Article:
Effects of Stress on Your Skin

Stress can affect your whole body, including your hair, nails, and skin. Since stress is a part of life, what matters is how you handle it.

How Stress Affects Skin

Stress causes a chemical response in your body that makes skin more sensitive and reactive. It can also make it harder for skin problems to heal.

Have you ever noticed that you break out more when you’re stressed? This is because stress causes your body to make hormones like cortisol, which tells glands in your skin to make more oil. Oily skin is more prone to acne and other skin problems.

Stress can also:

Make skin problems worse. For example, stress can aggravate psoriasis, rosacea, and eczema. It can also cause hives and other types of skin rashes and trigger a flare-up of fever blisters.

Interfere with daily skin care. If you’re stressed, you might skimp on this part of your routine, which can aggravate skin issues.

It can also be stressful to have problems with your skin. Some people feel so bad about how it looks that they keep to themselves, which adds more stress.

If you have an issue that doesn't heal or keeps coming back, rethink how you handle stress.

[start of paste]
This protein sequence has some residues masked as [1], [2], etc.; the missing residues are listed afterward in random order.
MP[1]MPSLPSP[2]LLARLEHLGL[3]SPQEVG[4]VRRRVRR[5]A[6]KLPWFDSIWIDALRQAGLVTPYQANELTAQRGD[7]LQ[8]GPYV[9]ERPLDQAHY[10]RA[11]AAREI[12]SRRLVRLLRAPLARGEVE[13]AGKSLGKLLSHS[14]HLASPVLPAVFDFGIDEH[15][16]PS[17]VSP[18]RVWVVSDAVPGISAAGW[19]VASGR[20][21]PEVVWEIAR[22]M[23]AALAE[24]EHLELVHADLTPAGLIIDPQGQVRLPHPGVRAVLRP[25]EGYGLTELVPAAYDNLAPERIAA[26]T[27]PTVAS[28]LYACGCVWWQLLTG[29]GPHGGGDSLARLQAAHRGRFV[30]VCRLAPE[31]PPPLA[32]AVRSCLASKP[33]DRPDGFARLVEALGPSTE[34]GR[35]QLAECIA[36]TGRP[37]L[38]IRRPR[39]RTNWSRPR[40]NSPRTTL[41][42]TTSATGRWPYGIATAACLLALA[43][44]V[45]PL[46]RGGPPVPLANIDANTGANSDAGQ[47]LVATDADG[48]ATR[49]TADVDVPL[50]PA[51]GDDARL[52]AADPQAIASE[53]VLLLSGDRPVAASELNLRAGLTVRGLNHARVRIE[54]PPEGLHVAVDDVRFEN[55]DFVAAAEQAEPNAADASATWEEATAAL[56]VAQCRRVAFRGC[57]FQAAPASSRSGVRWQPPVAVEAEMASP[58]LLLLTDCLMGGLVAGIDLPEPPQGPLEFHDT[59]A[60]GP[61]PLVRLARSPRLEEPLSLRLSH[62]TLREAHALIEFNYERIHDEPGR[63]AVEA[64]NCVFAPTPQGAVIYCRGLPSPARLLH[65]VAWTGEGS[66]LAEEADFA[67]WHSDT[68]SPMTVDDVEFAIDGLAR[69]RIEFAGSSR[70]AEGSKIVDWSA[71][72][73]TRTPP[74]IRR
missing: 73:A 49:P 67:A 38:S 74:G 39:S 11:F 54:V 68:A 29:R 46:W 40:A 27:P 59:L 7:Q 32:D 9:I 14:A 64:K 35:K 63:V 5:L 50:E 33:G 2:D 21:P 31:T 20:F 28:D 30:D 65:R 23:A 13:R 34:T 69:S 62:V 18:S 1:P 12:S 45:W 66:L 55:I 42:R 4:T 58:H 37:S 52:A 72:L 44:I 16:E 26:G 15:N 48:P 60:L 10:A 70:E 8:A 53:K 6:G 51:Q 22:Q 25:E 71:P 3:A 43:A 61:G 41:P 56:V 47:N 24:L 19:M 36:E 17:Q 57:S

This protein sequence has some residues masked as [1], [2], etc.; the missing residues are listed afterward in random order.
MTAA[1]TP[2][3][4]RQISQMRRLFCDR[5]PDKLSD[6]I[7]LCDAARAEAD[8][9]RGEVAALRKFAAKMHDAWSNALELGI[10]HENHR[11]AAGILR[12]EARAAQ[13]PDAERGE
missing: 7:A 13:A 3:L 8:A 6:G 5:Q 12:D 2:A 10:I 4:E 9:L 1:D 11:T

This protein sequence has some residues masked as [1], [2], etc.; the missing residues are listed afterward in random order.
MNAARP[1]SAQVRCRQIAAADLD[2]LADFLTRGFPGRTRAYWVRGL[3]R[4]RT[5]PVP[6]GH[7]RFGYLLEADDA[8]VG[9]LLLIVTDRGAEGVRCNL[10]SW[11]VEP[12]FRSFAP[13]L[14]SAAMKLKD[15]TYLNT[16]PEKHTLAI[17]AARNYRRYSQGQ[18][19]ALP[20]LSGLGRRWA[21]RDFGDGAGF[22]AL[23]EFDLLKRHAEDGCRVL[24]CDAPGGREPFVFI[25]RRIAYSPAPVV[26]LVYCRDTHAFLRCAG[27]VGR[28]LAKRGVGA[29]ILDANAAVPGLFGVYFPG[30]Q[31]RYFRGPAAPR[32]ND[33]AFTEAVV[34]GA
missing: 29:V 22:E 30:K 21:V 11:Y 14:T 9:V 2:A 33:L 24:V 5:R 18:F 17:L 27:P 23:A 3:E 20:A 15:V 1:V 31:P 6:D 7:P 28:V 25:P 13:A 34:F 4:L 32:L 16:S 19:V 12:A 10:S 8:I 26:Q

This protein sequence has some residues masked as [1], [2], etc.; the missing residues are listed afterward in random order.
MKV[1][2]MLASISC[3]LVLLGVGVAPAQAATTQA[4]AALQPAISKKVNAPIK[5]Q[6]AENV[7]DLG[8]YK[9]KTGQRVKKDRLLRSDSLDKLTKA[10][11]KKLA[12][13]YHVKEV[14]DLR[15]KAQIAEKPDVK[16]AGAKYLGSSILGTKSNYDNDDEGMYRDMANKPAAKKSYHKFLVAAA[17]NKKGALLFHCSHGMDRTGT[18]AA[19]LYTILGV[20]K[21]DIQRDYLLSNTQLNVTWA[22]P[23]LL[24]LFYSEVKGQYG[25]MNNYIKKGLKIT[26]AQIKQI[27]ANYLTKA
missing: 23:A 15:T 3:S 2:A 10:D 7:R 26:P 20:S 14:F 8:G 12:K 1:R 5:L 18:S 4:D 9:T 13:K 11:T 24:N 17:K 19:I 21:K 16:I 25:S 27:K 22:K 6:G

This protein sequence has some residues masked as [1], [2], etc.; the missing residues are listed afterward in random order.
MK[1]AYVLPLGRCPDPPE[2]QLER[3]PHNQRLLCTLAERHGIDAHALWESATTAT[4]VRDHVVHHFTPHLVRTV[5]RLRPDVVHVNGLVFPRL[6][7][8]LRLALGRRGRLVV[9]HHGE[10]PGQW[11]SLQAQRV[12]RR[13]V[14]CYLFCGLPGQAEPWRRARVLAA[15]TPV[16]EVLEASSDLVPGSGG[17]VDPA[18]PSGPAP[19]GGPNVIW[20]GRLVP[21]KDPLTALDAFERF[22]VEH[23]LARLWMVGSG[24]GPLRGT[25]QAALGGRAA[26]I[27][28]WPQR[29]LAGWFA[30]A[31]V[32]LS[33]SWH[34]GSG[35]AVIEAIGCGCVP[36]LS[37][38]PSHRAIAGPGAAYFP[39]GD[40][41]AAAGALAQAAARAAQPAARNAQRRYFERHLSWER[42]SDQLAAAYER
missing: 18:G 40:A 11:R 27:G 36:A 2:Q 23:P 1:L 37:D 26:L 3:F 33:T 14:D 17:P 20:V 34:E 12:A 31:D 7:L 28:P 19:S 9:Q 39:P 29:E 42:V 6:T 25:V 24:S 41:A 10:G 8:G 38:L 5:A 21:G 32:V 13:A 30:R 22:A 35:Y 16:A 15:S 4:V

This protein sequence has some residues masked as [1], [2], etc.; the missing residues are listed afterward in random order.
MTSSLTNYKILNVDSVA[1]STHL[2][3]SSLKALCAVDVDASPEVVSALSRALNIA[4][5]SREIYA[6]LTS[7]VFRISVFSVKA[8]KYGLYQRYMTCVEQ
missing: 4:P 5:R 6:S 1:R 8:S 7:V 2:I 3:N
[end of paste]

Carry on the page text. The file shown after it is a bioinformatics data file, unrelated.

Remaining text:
8 Ways to Ease the Effects of Stress on Your Skin

You probably can’t avoid stress completely, but you can try ways to handle it better. Try these approaches:

  1. Don't neglect your skin. Take care of it, even if you're tired or stressed.
  2. Get regular exercise. It's good for your skin and the rest of your body.
  3. Take time for yourself to do something you enjoy, even if you only have 10 minutes. Take a bath or read a book.
  4. Take a walk around the block.
  5. Practice stress management techniques, such as breathing exercises, yoga, meditation, or visual imagery.
  6. Get enough sleep. Seven to 8 hours each night is ideal.
  7. Say no. It's OK to set limits and boundaries to lower your stress.
  8. Talk to someone. Seek support from a friend or a professional therapist.
WebMD Medical Reference Reviewed by William Blahd, MD on June 15, 2017

Sources

SOURCES:
Department of Health and Human Services: "Stress and Your Health."
American Academy of Family Physicians: "Psychodermatology: The Mind and Skin Connection."
American Academy of Dermatology: "What is psoriasis?" 
American Academy of Dermatology: "What is rosacea?" 
American Academy of Dermatology: "What is eczema?" 
American Academy of Dermatology: "Stress and Skin."
Acne Resource Center: "Does Stress Cause Acne?"

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